Consignment stock: Consignment stock is the process in which you send products to a hospital which will only be billed once the hospital has used one or more of these products. Consignment stock is distinguished from trunk stock by the fact that the buyer is already known at the moment the products enter a specific country.
Some countries like France have simplification rules where other countries like Germany have not. A simplification rule often implies that the transaction can be treated as a single intra community sale instead of an intra community sale followed by a domestic delivery.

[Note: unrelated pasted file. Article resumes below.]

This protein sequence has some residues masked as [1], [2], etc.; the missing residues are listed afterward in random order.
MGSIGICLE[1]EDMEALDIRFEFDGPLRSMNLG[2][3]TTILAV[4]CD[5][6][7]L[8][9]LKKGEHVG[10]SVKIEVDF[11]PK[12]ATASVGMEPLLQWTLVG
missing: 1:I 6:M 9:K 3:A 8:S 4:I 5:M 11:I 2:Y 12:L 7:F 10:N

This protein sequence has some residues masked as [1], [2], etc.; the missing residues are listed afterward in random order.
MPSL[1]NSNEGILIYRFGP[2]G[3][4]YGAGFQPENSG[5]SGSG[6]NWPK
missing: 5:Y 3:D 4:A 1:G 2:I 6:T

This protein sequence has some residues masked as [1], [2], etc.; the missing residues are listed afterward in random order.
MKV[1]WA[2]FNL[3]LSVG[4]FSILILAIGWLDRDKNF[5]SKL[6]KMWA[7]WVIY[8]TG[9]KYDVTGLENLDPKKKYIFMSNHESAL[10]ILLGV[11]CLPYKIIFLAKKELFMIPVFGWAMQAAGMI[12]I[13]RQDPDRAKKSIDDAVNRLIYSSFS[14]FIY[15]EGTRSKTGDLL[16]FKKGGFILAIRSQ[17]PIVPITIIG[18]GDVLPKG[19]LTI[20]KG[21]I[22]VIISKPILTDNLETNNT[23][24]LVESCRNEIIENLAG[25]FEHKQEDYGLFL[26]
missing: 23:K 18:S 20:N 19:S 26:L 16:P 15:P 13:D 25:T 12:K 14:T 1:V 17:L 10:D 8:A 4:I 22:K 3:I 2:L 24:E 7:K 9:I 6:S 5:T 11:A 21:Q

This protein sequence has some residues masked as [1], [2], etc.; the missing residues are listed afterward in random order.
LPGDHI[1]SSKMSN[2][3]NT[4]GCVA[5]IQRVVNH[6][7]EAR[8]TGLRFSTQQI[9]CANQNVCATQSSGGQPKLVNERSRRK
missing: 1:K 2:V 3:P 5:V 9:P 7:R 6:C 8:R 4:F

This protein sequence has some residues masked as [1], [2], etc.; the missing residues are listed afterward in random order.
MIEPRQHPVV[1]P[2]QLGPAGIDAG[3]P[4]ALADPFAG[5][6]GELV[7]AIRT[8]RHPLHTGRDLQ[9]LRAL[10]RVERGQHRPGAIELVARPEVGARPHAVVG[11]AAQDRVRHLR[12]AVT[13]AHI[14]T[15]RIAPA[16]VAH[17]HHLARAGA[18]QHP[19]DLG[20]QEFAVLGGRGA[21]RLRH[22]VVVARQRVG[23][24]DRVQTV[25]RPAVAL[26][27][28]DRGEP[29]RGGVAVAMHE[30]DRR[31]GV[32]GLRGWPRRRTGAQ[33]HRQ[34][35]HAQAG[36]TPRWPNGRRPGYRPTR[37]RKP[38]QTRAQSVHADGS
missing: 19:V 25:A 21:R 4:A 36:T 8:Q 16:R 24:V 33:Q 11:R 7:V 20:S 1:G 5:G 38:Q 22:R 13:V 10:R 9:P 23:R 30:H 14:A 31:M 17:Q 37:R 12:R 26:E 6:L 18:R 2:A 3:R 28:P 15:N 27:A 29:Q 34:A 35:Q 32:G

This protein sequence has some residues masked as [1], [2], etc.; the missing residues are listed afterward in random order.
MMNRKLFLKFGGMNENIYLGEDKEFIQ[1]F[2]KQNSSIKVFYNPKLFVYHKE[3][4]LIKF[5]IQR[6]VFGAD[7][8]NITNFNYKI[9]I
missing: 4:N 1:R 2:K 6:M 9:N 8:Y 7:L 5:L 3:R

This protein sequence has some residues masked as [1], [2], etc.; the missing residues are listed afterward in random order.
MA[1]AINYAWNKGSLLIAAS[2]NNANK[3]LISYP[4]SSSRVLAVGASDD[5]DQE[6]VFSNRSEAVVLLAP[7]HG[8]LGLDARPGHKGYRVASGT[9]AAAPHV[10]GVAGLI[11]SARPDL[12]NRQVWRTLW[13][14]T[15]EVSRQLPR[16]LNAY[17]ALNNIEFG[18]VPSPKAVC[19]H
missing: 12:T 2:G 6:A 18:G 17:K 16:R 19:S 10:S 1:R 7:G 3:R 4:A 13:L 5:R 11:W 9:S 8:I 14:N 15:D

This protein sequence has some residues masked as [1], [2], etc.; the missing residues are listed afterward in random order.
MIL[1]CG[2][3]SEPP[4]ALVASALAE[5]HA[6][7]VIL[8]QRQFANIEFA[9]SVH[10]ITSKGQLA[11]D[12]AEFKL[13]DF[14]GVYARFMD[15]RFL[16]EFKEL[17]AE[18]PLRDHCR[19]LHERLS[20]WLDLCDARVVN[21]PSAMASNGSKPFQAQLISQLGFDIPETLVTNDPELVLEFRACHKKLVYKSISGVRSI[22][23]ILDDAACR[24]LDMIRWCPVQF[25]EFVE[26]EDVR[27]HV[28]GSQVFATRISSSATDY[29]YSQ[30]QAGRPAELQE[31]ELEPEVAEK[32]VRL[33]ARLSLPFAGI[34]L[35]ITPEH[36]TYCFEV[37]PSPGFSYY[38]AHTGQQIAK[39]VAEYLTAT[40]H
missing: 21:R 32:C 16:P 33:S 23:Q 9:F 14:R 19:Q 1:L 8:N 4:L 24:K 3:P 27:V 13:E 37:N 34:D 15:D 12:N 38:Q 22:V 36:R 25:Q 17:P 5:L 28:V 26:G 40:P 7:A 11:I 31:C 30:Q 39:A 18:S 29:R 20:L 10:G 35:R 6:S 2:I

Please inform us upfront if you would like to do a consignment process. We will then look into the applicable legislation. If required Healthlink can help you set up a local VAT registration. There are however additional charges involved being a set up fee and a fixed monthly fee for the VAT filings.
Trunk stock: Trunk stock is the process in which you send products to your sales reps who will sell the products to a customer later on. In the meanwhile your sales rep will have the products at his or her disposal. At the time the stock is received by your sales rep the buyer is not yet known.
From a VAT perspective you should be aware that trunk stock mostly leads to a local VAT registration if products are sold at a commercial value to a customer. Most countries in Europe see the move of your own goods to the trunk stock location of your sales representative as an intra community transaction and the subsequent sale to a customer as a domestic sale subject to local VAT.